The Guardian • Issue #2069

GLOBAL BRIEFS

  • The Guardian
  • Issue #2069

JAPAN: Japanese retailer Seven & i Holdings Co is selling department store chain Sogo & Seibu Co to a US investment fund, even as the union representing the company’s retail workers went on strike ahead of the announcement. It’s the first major walkout the country has seen in decades. Some 900 striking workers marched and handed out leaflets on the streets near the flagship Seibu department store in Tokyo, where the shutters were closed. On a typical day, the store sees 100,000 customers walk through its doors. There is widespread speculation that Fortress Investment Group may have snapped up the department store at a cheap price in hopes of profiting off the valuable land on which its outlets sit; the US private equity fund is rumoured to have little interest in running retail locations – thus putting all the workers’ jobs in jeopardy.

THAILAND: King Maha Vajiralongkorn reduced former prime minister Thaksin Shinawatra’s eight-year prison term to a single year, following the politician’s return from 15 years of self-imposed exile last month. The 74-year-old can apply for parole after serving one-third of his sentence – four months. Thaksin, who was removed from power by a military coup in 2006 and fled the country in 2008, was transferred to a hospital this week after a brief stay in prison.

HONG KONG: Most of the city and other parts of southern China ground to a near standstill last week, with flights cancelled, as Typhoon Saola approached. The Hong Kong Observatory issued a No 10 hurricane signal, the highest warning under the city’s weather system. The observatory said that Saola, with maximum sustained winds, would come closest to the financial hub at about midnight.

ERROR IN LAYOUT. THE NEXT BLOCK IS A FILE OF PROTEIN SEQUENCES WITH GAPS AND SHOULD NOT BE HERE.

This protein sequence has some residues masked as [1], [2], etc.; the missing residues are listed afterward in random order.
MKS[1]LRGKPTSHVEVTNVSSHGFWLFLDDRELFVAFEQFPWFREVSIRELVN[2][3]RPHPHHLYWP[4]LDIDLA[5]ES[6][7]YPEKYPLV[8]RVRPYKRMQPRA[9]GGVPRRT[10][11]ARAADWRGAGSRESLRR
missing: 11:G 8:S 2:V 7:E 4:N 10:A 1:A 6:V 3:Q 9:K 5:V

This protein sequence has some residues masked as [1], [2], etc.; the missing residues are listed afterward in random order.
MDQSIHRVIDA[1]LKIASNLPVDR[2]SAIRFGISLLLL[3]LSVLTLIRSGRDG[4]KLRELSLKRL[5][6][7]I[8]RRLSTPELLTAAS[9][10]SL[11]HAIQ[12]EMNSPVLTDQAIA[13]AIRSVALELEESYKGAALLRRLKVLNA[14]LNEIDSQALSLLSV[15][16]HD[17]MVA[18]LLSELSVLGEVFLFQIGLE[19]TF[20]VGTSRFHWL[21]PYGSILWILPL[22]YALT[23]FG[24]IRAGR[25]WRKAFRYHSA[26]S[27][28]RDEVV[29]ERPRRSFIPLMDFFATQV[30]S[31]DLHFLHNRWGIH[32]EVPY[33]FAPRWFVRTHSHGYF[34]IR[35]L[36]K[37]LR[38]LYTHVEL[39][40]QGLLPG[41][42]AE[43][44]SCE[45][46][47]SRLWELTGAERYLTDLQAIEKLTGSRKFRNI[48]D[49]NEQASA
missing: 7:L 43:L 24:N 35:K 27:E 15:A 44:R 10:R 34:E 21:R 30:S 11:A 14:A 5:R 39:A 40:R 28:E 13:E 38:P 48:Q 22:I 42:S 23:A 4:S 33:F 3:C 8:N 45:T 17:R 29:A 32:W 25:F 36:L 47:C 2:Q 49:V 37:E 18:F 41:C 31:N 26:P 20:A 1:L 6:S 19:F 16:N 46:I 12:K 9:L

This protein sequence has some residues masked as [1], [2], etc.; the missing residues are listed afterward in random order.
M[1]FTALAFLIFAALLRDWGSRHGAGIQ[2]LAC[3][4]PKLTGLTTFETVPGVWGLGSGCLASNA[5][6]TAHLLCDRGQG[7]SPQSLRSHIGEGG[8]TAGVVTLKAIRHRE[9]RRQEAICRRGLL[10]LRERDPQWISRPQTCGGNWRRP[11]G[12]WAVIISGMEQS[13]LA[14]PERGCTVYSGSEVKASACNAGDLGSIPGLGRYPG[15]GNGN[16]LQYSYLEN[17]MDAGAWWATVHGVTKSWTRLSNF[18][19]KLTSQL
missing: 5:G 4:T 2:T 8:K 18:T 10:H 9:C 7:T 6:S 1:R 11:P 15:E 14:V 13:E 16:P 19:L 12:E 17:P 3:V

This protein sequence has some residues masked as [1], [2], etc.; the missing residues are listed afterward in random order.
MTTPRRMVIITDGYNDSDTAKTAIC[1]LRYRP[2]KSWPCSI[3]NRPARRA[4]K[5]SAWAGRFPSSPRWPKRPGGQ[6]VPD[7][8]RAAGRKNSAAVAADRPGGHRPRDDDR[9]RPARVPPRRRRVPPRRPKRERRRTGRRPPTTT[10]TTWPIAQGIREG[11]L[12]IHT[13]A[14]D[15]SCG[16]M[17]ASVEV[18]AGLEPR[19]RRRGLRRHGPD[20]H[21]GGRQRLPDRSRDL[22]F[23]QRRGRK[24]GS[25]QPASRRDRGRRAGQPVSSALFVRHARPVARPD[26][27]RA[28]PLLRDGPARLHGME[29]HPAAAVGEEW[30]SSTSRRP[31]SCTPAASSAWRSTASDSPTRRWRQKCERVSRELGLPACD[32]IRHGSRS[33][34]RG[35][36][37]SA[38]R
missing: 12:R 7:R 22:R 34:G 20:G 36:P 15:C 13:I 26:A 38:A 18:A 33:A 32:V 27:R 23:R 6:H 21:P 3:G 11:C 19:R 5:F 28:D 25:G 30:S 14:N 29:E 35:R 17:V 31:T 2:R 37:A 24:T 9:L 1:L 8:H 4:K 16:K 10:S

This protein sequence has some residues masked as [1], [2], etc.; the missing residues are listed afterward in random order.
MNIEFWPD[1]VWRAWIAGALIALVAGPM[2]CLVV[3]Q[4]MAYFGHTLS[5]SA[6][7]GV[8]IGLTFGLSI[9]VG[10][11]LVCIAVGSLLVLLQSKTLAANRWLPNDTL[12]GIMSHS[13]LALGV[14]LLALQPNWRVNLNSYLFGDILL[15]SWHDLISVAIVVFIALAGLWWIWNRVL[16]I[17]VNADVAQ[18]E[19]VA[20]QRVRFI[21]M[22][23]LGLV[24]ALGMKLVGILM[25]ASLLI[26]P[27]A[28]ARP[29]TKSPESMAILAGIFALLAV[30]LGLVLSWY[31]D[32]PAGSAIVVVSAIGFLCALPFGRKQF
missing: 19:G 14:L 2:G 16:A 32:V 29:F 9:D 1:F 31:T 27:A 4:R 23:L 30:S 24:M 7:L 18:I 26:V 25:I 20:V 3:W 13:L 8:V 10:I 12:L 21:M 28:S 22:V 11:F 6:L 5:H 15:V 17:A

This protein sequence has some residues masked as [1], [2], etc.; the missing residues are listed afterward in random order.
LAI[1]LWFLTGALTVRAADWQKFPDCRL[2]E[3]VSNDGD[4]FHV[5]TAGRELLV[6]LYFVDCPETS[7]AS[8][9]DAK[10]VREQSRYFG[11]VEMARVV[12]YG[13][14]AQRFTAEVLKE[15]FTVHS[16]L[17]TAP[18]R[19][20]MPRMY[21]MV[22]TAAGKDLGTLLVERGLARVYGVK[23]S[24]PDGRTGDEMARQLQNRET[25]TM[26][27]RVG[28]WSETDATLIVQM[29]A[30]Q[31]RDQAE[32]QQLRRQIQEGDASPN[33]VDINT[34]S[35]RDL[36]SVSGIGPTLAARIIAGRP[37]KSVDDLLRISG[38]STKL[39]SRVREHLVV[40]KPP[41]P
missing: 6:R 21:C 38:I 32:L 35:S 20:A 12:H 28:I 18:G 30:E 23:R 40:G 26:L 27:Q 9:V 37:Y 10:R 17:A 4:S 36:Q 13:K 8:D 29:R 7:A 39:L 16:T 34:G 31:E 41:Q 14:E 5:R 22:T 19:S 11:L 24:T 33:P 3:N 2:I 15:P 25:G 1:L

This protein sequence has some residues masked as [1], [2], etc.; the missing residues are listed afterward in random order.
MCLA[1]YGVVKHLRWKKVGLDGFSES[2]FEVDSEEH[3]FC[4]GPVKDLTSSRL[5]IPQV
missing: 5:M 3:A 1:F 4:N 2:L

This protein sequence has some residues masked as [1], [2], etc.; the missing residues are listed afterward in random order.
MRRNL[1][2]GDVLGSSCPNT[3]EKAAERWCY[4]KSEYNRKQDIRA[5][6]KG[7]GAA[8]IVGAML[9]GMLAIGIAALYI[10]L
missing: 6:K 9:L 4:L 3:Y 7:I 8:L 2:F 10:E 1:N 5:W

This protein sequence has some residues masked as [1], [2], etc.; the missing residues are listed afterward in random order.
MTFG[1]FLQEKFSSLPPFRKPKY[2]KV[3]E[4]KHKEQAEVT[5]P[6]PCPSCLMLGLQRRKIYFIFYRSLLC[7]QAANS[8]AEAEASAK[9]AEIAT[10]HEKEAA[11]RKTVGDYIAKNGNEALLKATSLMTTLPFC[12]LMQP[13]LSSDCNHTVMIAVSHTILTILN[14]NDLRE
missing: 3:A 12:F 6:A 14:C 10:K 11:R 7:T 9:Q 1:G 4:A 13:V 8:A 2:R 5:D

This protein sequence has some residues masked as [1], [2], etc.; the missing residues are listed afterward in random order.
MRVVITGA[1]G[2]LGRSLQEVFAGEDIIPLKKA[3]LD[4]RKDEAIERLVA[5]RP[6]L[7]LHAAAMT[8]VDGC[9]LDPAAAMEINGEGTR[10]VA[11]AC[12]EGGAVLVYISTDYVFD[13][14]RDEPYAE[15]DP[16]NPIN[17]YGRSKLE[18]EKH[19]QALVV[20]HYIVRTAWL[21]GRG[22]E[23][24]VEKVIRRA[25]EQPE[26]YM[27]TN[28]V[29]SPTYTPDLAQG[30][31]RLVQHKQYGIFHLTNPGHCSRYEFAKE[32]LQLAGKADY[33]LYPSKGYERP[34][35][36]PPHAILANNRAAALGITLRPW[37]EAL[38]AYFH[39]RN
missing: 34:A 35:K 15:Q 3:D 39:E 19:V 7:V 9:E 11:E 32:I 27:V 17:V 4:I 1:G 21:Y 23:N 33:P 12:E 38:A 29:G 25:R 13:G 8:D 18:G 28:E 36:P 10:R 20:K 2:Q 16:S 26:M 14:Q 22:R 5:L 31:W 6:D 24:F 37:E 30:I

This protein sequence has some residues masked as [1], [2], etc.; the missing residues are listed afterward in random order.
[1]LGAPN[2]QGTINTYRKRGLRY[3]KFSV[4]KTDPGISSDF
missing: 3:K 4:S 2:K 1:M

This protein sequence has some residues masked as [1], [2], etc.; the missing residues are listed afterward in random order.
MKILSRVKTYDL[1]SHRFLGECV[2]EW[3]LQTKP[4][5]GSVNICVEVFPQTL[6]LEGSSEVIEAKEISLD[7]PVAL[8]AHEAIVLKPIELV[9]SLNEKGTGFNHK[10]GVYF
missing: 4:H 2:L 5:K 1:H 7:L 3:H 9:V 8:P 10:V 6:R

GREECE: Firefighters rescued a group of 25 migrants trapped in a forest in the north-east as flames from a massive wildfire approached. The fire department said the group had become trapped in the forest between two villages in the Evros region, near the border with Turkey. No injuries were reported. The blaze, which has been burning for two weeks, has already been blamed for the deaths of 20 people whose bodies were found last week.

RUSSIA: President Vladimir Putin hosted his Turkish counterpart Recep Tayyip Erdogan for talks in Sochi last week, the Kremlin announced, six weeks after Moscow broke off a deal that allowed Ukrainian grain to reach world markets safely. The announcement ended weeks of speculation about when and where the two leaders might meet next as international efforts continue to patch up the Black Sea Grain Initiative, which enabled shipments of grain and other food to parts of Africa, the Middle East and Asia where hunger is a growing threat.

ARGENTINA: Sergio Massa, the country’s current economy minister and a candidate to be Argentina’s next president has slammed proposals by right-wing opponents Javier Milei and Patricia Bullrich to “dollarise” the economy, saying: “Some propose dollarisation without further ado: putting the United States flag on the door of the Central Bank.”

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